OKLAHOMA CITY – Legislation that recognizes Israel as one of Oklahoma’s top trade partners and the nation’s greatest ally in the Middle East passed the state Senate Friday night – the final step in the legislative process. It now awaits the governor’s signature to become law.
House Bill 3967, authored by State Rep. Mark McBride, R-Moore, specifies that unless exempted by the secretary of state, the state of Oklahoma will not enter into contracts with companies that advocate boycotts, divestments or sanctions (BDS) against Israel. The state also will not adopt a procurement, investment or other policy that has the effect of inducing or requiring a person to boycott the government of Israel or those doing business in or with Israel or territories under its jurisdiction.
“This legislation recognizes Oklahoma’s relationship with and support of Israel as one of Oklahoma’s largest trading partners and the staunchest ally of the United States’ in the Middle East,” McBride said. “In a time when there are people and nations that would like to see Israel cease to exist as a nation, this legislation is more important than ever.”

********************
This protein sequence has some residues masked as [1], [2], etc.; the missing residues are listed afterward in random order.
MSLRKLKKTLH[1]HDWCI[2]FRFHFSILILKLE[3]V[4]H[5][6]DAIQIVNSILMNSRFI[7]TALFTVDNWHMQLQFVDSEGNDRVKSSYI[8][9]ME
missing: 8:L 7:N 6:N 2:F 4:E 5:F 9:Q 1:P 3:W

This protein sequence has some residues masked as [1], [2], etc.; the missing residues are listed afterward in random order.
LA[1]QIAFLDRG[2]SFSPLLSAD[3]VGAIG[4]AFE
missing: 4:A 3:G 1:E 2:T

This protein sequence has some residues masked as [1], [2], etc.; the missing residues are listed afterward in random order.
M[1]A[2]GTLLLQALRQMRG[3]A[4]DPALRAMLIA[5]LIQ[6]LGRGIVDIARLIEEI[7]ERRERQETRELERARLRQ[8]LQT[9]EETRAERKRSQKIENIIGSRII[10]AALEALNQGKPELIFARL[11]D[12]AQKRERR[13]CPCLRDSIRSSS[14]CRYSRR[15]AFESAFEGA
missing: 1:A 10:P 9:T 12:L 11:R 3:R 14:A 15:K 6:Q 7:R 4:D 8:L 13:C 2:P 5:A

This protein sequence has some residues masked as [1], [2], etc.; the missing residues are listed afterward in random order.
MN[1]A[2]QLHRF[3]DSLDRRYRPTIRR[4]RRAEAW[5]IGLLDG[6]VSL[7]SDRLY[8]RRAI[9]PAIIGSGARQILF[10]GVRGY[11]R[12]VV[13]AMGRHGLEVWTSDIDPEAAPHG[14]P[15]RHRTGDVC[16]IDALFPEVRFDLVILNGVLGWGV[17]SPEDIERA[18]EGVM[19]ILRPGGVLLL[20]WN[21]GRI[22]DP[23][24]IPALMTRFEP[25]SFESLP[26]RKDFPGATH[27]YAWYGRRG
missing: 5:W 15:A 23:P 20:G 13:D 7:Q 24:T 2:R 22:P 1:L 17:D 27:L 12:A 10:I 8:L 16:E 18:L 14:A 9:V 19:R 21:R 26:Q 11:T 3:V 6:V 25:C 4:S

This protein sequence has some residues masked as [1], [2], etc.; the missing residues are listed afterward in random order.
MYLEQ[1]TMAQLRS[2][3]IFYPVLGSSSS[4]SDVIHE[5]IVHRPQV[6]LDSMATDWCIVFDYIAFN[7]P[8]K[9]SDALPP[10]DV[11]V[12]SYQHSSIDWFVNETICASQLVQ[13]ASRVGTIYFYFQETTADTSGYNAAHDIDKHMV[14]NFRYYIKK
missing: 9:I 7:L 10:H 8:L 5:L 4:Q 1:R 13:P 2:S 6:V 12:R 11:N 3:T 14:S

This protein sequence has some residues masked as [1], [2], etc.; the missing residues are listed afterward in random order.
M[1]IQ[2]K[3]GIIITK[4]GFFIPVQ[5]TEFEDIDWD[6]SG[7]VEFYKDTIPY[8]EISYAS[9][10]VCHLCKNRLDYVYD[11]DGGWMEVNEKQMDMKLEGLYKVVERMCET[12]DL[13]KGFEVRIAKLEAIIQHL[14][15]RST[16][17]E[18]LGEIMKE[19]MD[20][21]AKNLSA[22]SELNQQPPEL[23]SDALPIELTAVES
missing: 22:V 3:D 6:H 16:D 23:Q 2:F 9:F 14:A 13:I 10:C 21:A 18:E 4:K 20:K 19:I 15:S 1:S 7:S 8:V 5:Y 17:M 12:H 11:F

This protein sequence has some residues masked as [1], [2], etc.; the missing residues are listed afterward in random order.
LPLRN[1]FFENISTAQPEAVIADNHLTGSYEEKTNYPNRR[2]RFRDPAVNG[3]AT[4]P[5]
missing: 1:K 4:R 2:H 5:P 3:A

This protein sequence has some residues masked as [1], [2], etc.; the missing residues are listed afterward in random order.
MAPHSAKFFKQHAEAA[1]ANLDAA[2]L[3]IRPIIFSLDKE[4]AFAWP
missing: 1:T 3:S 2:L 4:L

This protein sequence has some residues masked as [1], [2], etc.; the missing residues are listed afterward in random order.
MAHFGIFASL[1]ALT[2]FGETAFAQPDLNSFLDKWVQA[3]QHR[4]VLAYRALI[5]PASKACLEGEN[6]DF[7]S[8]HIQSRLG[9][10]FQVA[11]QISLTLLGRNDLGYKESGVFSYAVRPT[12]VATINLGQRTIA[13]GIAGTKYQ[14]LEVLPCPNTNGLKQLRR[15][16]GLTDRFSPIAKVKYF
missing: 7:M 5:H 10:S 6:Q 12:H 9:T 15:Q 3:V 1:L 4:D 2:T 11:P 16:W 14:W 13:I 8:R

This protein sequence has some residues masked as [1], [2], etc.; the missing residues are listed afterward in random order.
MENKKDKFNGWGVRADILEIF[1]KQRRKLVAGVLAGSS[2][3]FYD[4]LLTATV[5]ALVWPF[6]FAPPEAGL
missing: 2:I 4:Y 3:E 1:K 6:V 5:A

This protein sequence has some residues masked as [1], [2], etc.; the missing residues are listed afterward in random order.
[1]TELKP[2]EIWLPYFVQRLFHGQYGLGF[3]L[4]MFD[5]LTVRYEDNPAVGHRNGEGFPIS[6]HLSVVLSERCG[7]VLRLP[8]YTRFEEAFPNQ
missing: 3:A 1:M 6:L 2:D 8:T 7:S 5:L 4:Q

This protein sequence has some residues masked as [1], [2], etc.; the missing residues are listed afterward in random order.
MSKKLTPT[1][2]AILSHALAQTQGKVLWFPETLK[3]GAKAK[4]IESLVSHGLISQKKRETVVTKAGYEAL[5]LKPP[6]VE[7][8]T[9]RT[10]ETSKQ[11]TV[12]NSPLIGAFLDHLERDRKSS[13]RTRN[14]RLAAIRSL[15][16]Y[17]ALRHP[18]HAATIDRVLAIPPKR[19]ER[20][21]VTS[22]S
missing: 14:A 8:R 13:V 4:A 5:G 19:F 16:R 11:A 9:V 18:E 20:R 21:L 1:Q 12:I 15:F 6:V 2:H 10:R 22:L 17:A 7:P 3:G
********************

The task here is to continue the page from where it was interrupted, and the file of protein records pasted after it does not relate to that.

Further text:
McBride said Israel is Oklahoma’s 12th largest trade partner. The state exported almost $104 million of commodities to Israel in 2019, up from almost $61 million in 2017. He said such trade represents a number of jobs in the state. Contracting with companies that refuse to deal with U.S. trade partners, such as Israel, or that make discriminatory decisions on the basis of national origin is risky and unsound trade practice. He also points out that U.S. policy opposes such boycotts and that Congress has concluded as a matter of national trade policy that cooperation with Israel materially benefits U.S. companies and improves American competitiveness.
McBride said as a Christian, he also personally believes Israel has a unique covenant relationship with God, and the Bible is clear: those who bless Israel will be blessed and those who curse Israel will be cursed.
HB 3967 is modeled after legislation adopted by 26 other states, including Kansas. The measure passed the Senate on a vote of 38-7, where it was authored by Sen. Darrell Weaver, R-Moore.